Here’s the thing. The Consumer paradigm has changed. We no longer digest information in one dimension, at a single point in time. We are increasingly on the go, defined by our lower threshold for how long we will engage with something that does not capture our interest and our need to access what we want, when we want. We use a myriad of devices from smartphones, PCs, tablets and wearable gadgets to stay in touch, entertain ourselves, explore and to get things done.
For consumers, access to this information when we want, as we want is almost liberating. The world is at our fingertips. For marketers and businesses trying to gain market share, it often causes consternation – how do we connect with this audience?
In recent years businesses have solved this consternation by calling in “digital marketers”; those adept at interpreting what the business needs and how to then leverage one or multiple digital platforms which engage the desired audience.
As wonderful as digital marketers have been, paradoxically, for many businesses this is where issues have arisen. For smaller businesses, the owner/managers have struggled to understand the jargon and speed of technology advancements and have felt sidelined by the digital marketer. Whilst in larger organisations as often as not, there has arisen two marketing teams – the digital team and the traditional marketing team. Sure they work together as they need to, but to all not in either team, it is plainly apparent there is a divide between them.
Digital Marketers are part of a solution, they are not the answer
This bold statement is not unfounded, and in fact, is easily explained. The crux of it is this: hiring specialist digital marketers must be a thing of the past. In fact, at no time do you need a digital marketer. Rather, if you wish to be a truly successful business, you must hire a marketing team, and more importantly, a marketing leader (CMO, Marketing Director, Head of Marketing etc) who to their core understands and believes that no marketer worth their salt can call themselves a marketer without having a deep understanding of the principles of both offline and online marketing.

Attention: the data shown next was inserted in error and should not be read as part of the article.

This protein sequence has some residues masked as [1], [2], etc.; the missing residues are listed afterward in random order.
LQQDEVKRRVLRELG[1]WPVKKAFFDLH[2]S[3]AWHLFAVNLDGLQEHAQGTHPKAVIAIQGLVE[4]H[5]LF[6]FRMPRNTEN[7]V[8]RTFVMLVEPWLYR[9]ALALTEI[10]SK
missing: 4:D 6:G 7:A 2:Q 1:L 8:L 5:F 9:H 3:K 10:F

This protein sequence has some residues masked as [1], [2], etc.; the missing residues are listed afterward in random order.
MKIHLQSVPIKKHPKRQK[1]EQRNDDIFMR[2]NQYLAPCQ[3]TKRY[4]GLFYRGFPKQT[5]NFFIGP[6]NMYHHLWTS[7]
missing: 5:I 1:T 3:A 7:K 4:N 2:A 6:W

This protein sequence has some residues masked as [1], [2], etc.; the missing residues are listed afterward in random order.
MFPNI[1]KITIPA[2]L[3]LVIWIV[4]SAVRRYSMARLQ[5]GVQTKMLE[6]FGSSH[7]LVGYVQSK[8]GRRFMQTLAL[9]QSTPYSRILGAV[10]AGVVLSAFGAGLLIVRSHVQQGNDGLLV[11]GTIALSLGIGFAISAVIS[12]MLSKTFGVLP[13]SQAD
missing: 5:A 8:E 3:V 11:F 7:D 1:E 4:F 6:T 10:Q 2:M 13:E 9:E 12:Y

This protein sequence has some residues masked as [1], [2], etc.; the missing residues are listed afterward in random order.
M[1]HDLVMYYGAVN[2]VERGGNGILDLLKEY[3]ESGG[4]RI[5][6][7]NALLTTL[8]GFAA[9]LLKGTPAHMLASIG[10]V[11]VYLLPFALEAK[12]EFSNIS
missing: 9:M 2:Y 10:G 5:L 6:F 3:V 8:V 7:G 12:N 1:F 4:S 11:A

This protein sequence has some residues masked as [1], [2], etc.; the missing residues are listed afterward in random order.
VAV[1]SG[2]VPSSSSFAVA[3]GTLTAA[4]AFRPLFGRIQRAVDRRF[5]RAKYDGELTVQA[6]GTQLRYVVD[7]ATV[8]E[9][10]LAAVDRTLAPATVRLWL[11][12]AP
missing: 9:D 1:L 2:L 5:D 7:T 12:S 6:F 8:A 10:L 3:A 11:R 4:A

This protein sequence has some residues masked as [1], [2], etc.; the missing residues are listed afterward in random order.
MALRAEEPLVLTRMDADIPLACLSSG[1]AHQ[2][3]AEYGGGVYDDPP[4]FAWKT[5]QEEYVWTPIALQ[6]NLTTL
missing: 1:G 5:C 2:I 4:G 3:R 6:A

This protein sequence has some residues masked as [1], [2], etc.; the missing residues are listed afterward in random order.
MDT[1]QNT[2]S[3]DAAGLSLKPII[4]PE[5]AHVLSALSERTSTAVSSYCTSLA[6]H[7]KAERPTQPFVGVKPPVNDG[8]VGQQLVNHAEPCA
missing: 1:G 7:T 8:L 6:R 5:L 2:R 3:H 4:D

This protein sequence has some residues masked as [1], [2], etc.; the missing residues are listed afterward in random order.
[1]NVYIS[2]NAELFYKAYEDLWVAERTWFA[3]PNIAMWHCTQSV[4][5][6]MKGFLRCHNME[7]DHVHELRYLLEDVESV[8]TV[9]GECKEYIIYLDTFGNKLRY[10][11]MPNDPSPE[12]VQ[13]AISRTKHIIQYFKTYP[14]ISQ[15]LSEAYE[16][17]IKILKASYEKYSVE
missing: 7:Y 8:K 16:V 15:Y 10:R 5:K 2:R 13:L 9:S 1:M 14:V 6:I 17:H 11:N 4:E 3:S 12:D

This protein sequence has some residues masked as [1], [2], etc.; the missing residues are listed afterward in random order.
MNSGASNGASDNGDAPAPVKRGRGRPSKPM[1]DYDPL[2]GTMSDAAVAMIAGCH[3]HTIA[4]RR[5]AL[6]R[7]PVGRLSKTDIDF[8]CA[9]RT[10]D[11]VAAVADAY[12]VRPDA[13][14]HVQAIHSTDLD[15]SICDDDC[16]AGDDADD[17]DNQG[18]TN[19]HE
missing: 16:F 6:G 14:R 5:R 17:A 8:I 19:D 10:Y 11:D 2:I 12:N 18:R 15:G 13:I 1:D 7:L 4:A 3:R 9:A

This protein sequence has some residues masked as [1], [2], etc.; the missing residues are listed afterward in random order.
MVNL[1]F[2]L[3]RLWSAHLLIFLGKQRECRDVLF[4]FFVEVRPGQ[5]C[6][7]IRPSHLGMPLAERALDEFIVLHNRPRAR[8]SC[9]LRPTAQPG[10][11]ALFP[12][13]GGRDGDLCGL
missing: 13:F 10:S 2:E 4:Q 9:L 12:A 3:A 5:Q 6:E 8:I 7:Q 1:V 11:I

Stopping to look at this objectively for a moment, it can become plainly apparent why. Everything the industry as a whole is speaking about – yes it is somewhat a buzzword, but an accurate one – in response to the way the consumer has moved, is omni-channel. How do we create an immersive marketing experience that is seamless through all channels?
Whilst a “digital marketer” can solve elements of this puzzle, as can a “traditional marketer” to be truly successful, you need your marketing to be led by someone who has experience across both, who inherently understands the role of differing platforms as part of a comprehensive and robust marketing strategy. Sure you may need to hire the services of a digital specialist/implementer for key components of your development, social management (the same way you hire a copywriter for your content) etc, but at the heart of it, your marketing strategy and indeed your team should be cohesive and balanced, not fragmented.
I will leave you with this thought; the owners of the best restaurants in the world are not the ones who just hire the best chefs, but are the ones who hire exceptional Chefs and Sommeliers to work hand in hand with the maître d' to ensure that the experience their customer has is seamless, outstanding and that each and every component has been thought of. Isn’t this what you want from your marketing and customer experience?